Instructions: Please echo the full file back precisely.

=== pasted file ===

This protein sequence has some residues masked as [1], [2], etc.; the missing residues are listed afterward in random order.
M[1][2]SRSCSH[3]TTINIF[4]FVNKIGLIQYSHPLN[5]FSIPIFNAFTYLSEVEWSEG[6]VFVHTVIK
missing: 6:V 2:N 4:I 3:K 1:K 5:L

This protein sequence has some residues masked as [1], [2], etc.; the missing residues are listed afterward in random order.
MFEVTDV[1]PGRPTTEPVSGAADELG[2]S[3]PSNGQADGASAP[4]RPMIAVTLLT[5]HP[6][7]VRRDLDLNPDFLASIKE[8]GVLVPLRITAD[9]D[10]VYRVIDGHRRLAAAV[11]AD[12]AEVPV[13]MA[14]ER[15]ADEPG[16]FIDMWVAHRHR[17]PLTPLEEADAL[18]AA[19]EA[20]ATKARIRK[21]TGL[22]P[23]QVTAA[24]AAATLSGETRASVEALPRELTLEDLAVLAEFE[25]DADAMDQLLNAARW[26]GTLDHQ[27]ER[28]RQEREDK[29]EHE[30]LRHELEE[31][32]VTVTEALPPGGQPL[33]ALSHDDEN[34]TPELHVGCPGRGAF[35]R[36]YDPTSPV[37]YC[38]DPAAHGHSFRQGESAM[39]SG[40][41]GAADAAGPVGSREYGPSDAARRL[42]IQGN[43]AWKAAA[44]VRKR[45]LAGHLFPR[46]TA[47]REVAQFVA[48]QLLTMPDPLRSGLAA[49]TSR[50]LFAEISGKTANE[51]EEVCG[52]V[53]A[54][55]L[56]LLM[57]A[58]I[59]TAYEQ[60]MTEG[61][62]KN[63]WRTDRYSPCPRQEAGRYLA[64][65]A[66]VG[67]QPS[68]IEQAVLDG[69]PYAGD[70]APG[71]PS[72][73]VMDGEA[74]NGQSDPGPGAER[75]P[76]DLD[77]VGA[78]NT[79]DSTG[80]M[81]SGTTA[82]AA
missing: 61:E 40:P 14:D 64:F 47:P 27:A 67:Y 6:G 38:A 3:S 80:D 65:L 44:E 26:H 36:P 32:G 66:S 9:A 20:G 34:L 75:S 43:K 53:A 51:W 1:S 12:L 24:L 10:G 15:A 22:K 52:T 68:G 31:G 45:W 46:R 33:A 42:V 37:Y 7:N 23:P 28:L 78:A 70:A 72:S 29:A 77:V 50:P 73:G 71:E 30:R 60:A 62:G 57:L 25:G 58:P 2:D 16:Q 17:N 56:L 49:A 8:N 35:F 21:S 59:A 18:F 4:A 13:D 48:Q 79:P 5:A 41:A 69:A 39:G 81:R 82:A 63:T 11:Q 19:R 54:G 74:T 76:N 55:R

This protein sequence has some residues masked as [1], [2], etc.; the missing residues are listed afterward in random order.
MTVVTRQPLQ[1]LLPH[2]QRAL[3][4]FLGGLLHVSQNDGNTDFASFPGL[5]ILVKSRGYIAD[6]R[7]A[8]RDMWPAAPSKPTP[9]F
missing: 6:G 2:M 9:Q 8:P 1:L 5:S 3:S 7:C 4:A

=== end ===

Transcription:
This protein sequence has some residues masked as [1], [2], etc.; the missing residues are listed afterward in random order.
M[1][2]SRSCSH[3]TTINIF[4]FVNKIGLIQYSHPLN[5]FSIPIFNAFTYLSEVEWSEG[6]VFVHTVIK
missing: 6:V 2:N 4:I 3:K 1:K 5:L

This protein sequence has some residues masked as [1], [2], etc.; the missing residues are listed afterward in random order.
MFEVTDV[1]PGRPTTEPVSGAADELG[2]S[3]PSNGQADGASAP[4]RPMIAVTLLT[5]HP[6][7]VRRDLDLNPDFLASIKE[8]GVLVPLRITAD[9]D[10]VYRVIDGHRRLAAAV[11]AD[12]AEVPV[13]MA[14]ER[15]ADEPG[16]FIDMWVAHRHR[17]PLTPLEEADAL[18]AA[19]EA[20]ATKARIRK[21]TGL[22]P[23]QVTAA[24]AAATLSGETRASVEALPRELTLEDLAVLAEFE[25]DADAMDQLLNAARW[26]GTLDHQ[27]ER[28]RQEREDK[29]EHE[30]LRHELEE[31][32]VTVTEALPPGGQPL[33]ALSHDDEN[34]TPELHVGCPGRGAF[35]R[36]YDPTSPV[37]YC[38]DPAAHGHSFRQGESAM[39]SG[40][41]GAADAAGPVGSREYGPSDAARRL[42]IQGN[43]AWKAAA[44]VRKR[45]LAGHLFPR[46]TA[47]REVAQFVA[48]QLLTMPDPLRSGLAA[49]TSR[50]LFAEISGKTANE[51]EEVCG[52]V[53]A[54][55]L[56]LLM[57]A[58]I[59]TAYEQ[60]MTEG[61][62]KN[63]WRTDRYSPCPRQEAGRYLA[64][65]A[66]VG[67]QPS[68]IEQAVLDG[69]PYAGD[70]APG[71]PS[72][73]VMDGEA[74]NGQSDPGPGAER[75]P[76]DLD[77]VGA[78]NT[79]DSTG[80]M[81]SGTTA[82]AA
missing: 61:E 40:P 14:D 64:F 47:P 27:A 67:Y 6:G 38:A 3:S 80:D 65:L 44:E 26:H 36:P 32:G 66:S 9:A 20:G 34:L 75:S 43:K 53:A 51:W 1:S 12:L 24:L 10:G 15:A 22:K 52:T 68:G 31:G 45:W 46:R 33:A 42:V 37:Y 7:N 23:P 28:L 78:A 70:A 72:S 29:A 77:V 50:P 73:G 71:E 30:R 60:A 62:G 57:L 25:G 58:P 2:D 16:Q 17:N 56:L 49:A 8:N 35:F 21:S 59:A 18:F 4:A 13:D 48:Q 79:P 5:A 41:A 69:A 39:G 81:R 82:A 63:T 11:Q 19:R 54:G 74:T 76:N 55:R

This protein sequence has some residues masked as [1], [2], etc.; the missing residues are listed afterward in random order.
MTVVTRQPLQ[1]LLPH[2]QRAL[3][4]FLGGLLHVSQNDGNTDFASFPGL[5]ILVKSRGYIAD[6]R[7]A[8]RDMWPAAPSKPTP[9]F
missing: 6:G 2:M 9:Q 8:P 1:L 5:S 3:S 7:C 4:A